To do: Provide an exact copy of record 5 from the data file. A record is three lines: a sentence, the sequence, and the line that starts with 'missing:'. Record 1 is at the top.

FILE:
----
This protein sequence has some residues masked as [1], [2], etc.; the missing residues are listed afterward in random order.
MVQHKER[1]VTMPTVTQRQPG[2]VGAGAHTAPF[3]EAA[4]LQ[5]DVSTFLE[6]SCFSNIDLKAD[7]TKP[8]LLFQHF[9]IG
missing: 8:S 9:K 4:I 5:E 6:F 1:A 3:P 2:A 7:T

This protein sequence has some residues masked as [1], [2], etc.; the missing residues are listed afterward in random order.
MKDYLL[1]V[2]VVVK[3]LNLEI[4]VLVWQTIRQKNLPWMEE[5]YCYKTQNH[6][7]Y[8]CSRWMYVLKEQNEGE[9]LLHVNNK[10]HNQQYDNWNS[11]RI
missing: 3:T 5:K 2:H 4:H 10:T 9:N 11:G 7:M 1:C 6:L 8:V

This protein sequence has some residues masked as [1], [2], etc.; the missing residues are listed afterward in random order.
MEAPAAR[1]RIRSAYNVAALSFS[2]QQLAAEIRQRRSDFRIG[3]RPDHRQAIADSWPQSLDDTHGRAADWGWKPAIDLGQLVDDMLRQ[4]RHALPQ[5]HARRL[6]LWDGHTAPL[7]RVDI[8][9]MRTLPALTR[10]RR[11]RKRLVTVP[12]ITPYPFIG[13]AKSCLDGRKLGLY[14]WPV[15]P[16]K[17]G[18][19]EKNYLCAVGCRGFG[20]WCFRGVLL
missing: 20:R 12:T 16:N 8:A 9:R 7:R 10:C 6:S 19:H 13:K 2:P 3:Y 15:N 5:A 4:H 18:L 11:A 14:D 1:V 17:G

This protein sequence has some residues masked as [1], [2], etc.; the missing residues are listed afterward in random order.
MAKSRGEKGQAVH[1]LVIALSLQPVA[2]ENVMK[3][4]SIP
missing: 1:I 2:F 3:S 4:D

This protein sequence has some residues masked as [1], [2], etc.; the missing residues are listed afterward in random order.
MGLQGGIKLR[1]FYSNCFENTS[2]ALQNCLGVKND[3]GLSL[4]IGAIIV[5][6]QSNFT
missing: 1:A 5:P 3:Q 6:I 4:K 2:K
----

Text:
This protein sequence has some residues masked as [1], [2], etc.; the missing residues are listed afterward in random order.
MGLQGGIKLR[1]FYSNCFENTS[2]ALQNCLGVKND[3]GLSL[4]IGAIIV[5][6]QSNFT
missing: 1:A 5:P 3:Q 6:I 4:K 2:K